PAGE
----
This post is a first-look at performance of the Ryzen7 7950x CPU using the latest AMD compiler release with support for Zen4 arch including AVX512 vector instructions. Performance is tested using the HPC standard benchmarks, HPL (High Performance Linpack), HPCG (High Performance Conjugate Gradient) and the newer HPC Top500 benchmark, HPL-MxP (formerly HPL-AI).
In this post I’m going to show you a simple way to significantly speedup Python numpy compute performance on AMD CPU’s when using Anaconda Python.
AMD Threadripper 3970x 32-core! …The, third new AMD processor I’ve had the pleasure of trying recently. I’m running it through the same double precision floating point performance tests as the recently tested Ryzen processors, Linpack and NAMD.
The, much anticipated, AMD Ryzen 3950x 16-core processor is out! As always the first thing I wanted know was the double precision floating point performance. My two favorite applications for a “first look” at a new CPU are Linpack and NAMD.
In this post I’ve done more testing with Ryzen 3900X looking at the effect of BLAS libraries on a simple but computationally demanding problem with Python numpy. The results may surprise you! I start with a little bit of history of Intel vs AMD performance to give you what may be a new perspective on the issue.
I was able to spend a little time with an AMD Ryzen 3900X. Of course the first thing I wanted know was the double precision floating point performance. My two favorite applications for a “first look” at a new processor are Linpack and NAMD. The Ryzen 3900X is a pretty impressive processor!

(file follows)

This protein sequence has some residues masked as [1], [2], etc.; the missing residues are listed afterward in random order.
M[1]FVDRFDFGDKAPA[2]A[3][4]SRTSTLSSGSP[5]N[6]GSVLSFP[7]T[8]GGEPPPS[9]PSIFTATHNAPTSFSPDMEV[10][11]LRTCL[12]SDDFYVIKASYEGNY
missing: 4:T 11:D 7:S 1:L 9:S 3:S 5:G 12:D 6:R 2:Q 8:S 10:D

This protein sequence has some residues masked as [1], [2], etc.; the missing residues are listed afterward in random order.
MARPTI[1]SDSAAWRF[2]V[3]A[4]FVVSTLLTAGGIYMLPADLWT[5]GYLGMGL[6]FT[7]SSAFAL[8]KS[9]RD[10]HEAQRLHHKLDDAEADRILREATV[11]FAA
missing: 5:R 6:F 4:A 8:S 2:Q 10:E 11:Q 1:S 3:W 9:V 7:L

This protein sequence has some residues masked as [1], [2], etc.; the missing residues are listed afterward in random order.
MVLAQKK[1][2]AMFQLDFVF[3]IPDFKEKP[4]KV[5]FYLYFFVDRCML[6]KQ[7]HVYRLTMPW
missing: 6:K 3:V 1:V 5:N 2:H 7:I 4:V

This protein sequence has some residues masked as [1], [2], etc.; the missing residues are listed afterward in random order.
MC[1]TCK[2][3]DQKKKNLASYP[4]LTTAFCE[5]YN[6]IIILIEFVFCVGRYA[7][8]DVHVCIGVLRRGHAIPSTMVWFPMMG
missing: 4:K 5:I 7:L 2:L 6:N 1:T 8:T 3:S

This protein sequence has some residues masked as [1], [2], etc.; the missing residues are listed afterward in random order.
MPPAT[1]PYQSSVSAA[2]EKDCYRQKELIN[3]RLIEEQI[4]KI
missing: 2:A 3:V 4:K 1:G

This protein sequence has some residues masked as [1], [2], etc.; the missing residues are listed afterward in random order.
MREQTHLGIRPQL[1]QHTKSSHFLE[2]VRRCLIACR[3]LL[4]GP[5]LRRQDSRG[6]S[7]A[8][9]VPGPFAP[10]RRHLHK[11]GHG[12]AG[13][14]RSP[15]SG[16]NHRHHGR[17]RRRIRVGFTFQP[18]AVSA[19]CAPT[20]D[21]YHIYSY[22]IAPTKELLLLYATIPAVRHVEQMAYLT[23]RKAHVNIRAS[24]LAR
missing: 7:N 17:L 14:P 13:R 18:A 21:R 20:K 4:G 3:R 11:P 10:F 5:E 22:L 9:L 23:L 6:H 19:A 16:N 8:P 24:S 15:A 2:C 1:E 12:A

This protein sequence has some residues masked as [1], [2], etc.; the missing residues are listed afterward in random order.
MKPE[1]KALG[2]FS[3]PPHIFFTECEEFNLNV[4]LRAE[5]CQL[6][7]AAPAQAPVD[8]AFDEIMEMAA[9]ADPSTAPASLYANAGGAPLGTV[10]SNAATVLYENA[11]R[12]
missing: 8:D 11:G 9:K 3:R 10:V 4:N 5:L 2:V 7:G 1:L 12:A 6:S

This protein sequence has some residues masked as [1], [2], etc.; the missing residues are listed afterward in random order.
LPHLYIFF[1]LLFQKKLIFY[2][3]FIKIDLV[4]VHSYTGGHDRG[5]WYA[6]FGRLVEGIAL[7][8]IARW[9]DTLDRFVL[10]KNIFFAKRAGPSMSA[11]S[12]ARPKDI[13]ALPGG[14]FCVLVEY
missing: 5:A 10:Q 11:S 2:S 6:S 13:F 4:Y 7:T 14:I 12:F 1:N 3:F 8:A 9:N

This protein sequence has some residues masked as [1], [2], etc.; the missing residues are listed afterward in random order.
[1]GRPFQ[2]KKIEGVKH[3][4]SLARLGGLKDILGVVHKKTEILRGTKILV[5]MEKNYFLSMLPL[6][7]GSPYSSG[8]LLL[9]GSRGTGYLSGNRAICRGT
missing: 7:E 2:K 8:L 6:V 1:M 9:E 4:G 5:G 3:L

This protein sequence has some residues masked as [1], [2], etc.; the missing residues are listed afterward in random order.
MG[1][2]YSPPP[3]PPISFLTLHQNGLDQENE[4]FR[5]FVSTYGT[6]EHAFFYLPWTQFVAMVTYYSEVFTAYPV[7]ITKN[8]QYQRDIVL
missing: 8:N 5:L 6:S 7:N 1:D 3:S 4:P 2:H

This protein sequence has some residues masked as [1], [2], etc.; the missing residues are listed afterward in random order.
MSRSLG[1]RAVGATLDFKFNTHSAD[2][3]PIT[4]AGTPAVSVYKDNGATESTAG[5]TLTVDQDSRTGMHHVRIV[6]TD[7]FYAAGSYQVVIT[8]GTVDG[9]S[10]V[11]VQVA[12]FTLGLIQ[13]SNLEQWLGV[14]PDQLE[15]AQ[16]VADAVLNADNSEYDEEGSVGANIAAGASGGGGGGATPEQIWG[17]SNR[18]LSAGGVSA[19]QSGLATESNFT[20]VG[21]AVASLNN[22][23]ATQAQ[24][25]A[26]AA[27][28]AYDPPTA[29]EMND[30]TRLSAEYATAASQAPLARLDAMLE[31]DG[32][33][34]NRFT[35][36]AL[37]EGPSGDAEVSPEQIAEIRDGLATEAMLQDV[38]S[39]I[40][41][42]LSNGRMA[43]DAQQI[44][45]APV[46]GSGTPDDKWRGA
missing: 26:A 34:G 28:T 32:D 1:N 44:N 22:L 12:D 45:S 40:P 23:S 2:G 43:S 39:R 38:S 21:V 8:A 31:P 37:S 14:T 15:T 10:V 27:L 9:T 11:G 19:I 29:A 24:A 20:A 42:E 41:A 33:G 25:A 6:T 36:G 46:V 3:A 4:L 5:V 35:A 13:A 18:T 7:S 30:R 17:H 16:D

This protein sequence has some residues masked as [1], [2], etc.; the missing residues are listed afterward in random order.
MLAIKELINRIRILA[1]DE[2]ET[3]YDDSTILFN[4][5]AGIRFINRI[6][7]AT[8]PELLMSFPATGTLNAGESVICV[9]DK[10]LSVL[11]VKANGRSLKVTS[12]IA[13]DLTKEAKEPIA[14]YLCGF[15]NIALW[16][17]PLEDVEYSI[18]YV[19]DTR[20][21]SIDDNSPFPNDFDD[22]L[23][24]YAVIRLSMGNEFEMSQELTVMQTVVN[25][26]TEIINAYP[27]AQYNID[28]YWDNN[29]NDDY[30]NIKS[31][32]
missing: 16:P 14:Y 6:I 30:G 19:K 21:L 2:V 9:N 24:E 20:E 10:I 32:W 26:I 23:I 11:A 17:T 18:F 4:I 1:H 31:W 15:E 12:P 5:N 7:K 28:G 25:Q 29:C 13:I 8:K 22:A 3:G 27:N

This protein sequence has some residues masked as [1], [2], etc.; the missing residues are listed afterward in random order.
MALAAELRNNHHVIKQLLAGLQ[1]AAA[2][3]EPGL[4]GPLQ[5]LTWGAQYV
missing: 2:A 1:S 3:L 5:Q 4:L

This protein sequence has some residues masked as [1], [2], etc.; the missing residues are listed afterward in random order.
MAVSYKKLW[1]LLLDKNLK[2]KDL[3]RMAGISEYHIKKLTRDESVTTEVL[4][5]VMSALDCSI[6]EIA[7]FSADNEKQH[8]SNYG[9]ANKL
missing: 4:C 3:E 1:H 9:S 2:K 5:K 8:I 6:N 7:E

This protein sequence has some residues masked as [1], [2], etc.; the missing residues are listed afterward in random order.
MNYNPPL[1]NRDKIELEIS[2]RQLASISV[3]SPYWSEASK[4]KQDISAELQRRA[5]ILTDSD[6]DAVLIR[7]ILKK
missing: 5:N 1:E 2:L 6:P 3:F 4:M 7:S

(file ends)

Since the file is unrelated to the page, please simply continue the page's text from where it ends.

In my recent testing with the AMD Threadripper 2990WX is was impressed by the CPU based performance with the molecular dynamics program NAMD. NAMD makes a good benchmark for looking at CPU/GPU performance since it requires a balance and is usually limited by CPU. After some discussions I decided it would be good to look at multi-GPU performance with NAMD on Threadripper.
I recently wrote a post about building and running AMD Threadripper 2990WX with HPL Linpack – a “How-To”. Most of the time I had with the processor went into getting that to work. However, I did run a few other test jobs that I thought the 2990WX would do well with. I compared that against my personal workstation with a Xeon-W 2175. In this post I share those test runs with you. It’s not thorough testing by any means but it was interesting and I was surprised a couple of times with the results.
The AMD Ryzen Threadripper 2990WX with 32 cores is an intriguing processor. I’ve been asked about performance for numerical computing and decided to find out how well it would do with my favorite benchmark the “High Performance Linpack” benchmark. This is used to rank Supercomputers on the Top500 list. It is not always simple to run this test since it can require building a few libraries from source. This includes the all important BLAS library which AMD has optimized in their BLIS package. I give you a complete How-To guide for getting this running to see what the 2990WX is capable of.